Unity Church

Into this mixture entered Helen Wilmans, a poor downtrodden farm wife who after twenty years left her husband and move to San Francisco to fulfill her dream of becoming a “literary women.”  Working in a local paper she developed her journalistic skills and steadily raised her standard of living.  She wrote her life story in a book titled “The Conquest of Poverty” and then began a very successful paper called The Women’s World.  During this time she became deeply involved in the mental science movement with its message of positive thinking and self-help, she also began a “healing” ministry, with testimonials of cures for a wide range of aliments.  She married Col. C.C. Post and had attained a wealthy status.  At this point she and her husband moved to the small settlement of Sea Breeze on the east coast of Florida.  She had envisioned the creation of a settlement named “City Beautiful” where everyone would plant flowers and create an idyllic and serene environment.  She started a School of Mental Science and a monthly magazine entitled Freedom.  The success of her endeavor grew and when she decided to start her City Beautiful six miles up the beach from Sea Breeze the Postal Office moved to better serve the needs of her magazine.

This is where the intrigue began, because a powerful and revengeful backer of settlement of Sea Breeze took offense at the removal of the Post office.  He blamed Helen for this turn of events.  He was reportedly a close personal friend of the powerful Senator Goodall of Maine.  Quickly a new post office opened in Sea Breeze named after the powerful senator. This politically connected individual was then elected mayor of Sea Breeze.  A short time later, without any warning, a post office fraud order was place on Helen to cease all of her business dealings.  This was reportedly done with no public hearing or warning.  She was accused of advertising in her publications for “cure by absent treatment” which was deemed to be a fraudulent and impossible cure by the judge overseeing the case.  Helen and her husband exhausted their financial resources fighting the accusation and although it was reported that the US Supreme Court eventually reversed the decision against her, she was left impoverished, her business ruined and her spirit broken.  Shortly after this her husband died and she followed him within a year.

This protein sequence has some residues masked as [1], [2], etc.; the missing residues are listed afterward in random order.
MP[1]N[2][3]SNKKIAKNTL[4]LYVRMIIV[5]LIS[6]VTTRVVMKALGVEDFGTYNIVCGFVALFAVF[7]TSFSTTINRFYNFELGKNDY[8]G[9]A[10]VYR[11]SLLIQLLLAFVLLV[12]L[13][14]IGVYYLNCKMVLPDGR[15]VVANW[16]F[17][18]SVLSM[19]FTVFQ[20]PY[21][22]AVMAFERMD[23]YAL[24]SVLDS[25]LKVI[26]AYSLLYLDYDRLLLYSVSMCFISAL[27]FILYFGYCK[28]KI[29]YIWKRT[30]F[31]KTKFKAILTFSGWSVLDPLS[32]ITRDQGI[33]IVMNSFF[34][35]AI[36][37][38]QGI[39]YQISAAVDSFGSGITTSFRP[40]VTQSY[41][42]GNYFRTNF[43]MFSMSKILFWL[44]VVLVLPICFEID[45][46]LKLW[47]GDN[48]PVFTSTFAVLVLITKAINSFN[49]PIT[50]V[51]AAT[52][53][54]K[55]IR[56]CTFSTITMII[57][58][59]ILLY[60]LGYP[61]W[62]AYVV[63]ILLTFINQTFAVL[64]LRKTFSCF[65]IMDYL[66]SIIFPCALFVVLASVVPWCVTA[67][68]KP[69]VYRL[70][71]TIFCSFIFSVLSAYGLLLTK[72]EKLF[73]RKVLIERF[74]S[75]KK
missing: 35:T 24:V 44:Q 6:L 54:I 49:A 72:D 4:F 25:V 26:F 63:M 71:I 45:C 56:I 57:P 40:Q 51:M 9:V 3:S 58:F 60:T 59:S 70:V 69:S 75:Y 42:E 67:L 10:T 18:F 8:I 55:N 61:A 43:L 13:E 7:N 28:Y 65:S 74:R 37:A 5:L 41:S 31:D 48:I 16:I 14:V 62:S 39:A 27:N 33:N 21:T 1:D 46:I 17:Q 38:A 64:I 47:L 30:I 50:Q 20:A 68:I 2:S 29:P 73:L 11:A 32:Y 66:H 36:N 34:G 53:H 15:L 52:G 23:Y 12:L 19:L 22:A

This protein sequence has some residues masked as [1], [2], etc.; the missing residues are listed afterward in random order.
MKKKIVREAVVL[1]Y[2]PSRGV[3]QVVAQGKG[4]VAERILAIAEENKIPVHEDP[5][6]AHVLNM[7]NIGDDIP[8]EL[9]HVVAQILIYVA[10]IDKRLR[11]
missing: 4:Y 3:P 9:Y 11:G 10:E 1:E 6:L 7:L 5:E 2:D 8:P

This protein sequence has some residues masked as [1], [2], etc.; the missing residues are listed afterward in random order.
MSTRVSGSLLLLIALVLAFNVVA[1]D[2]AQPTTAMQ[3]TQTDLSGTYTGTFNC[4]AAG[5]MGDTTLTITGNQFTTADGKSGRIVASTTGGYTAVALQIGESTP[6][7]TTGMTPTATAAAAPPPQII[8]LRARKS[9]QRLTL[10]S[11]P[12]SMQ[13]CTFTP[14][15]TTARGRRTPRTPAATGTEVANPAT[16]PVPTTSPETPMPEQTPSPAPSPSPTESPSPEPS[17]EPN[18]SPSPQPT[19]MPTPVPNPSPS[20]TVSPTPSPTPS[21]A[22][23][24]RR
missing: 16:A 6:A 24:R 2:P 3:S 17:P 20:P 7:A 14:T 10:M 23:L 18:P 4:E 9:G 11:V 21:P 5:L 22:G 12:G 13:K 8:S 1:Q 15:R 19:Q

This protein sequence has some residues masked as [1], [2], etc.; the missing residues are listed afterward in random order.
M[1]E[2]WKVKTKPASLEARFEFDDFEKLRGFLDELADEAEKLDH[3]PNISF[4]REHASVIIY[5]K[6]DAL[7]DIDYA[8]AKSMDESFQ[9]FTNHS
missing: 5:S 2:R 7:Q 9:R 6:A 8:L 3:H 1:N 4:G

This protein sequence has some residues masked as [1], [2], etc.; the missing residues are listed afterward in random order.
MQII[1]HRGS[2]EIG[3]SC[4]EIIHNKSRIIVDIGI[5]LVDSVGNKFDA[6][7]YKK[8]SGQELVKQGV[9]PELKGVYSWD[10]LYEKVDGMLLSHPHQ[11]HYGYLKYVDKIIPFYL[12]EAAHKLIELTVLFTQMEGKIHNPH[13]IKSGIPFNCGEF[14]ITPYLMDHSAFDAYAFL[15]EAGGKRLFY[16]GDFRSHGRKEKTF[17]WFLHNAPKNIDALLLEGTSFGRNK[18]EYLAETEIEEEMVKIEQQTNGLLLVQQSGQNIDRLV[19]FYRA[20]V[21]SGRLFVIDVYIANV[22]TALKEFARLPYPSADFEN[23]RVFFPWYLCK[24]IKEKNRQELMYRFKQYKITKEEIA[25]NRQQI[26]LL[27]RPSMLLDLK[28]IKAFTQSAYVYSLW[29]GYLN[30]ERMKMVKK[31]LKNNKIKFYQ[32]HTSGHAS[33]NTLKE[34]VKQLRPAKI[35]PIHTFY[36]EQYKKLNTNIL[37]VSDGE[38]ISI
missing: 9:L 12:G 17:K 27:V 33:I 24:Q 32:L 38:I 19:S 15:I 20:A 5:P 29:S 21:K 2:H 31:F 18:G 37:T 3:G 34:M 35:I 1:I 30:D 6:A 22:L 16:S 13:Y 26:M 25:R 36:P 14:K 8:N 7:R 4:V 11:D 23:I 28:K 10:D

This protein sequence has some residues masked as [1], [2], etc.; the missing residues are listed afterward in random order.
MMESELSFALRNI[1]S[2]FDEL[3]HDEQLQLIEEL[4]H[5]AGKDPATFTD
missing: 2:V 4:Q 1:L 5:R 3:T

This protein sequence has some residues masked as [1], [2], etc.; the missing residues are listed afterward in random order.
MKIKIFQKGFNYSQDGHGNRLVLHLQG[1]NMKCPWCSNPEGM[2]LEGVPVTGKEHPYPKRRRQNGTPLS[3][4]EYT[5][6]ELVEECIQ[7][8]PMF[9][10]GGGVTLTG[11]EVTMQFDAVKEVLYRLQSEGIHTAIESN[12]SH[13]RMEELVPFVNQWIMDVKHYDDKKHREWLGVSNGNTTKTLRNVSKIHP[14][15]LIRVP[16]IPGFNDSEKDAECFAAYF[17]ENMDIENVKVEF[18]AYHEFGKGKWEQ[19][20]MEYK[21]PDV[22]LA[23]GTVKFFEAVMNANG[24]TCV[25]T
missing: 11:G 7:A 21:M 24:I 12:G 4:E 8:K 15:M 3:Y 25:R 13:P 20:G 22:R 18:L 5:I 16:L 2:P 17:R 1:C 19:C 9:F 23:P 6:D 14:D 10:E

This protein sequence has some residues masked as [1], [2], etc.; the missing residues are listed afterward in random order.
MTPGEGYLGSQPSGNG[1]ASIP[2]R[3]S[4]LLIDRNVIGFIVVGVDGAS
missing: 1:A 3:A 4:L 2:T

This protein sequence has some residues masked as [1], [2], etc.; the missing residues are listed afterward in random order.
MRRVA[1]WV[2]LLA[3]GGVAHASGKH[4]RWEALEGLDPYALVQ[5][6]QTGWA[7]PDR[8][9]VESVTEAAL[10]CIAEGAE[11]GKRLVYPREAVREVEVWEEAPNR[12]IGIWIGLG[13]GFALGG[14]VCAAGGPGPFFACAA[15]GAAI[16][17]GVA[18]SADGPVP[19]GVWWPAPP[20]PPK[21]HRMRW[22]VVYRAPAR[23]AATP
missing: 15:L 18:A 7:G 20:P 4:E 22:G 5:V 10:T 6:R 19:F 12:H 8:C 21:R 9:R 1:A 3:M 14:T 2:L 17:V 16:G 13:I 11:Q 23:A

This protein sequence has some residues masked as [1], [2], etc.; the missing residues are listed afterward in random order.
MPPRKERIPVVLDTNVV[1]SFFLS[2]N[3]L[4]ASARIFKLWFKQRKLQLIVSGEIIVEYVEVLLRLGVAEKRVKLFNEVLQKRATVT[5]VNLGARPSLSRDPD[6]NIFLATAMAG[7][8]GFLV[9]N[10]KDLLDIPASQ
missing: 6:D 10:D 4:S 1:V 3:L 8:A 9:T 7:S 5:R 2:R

While her books were, and still are today, available her influence in the New Thought movement faded with her passing.  The movement itself eventually resulted in the establishment of the Christian Scientist denomination, the Unity Church of Practical Christianity and the Religious Science. With the coming of the Great Depression and World War II the New thought movement faded into the background of the American spiritual and religious landscape.  However, many of its main tenets found new life in the last thirty years within the “self-help” movement, positive thinking movement, New Age Spirituality, the explosion of Eastern religion thought systems (e.g., Zen, Taoism, Buddhism), and even within a number of recent forms of psychotherapy (e.g., RET, TA, Gestalt).

I hope you enjoyed this brief journey into our countries spiritual history and the sad story of a jealous business man who used political connections to destroy a spiritual pilgrim.  Tomorrow we continue our trip up the Florida coast toward St. Augustine.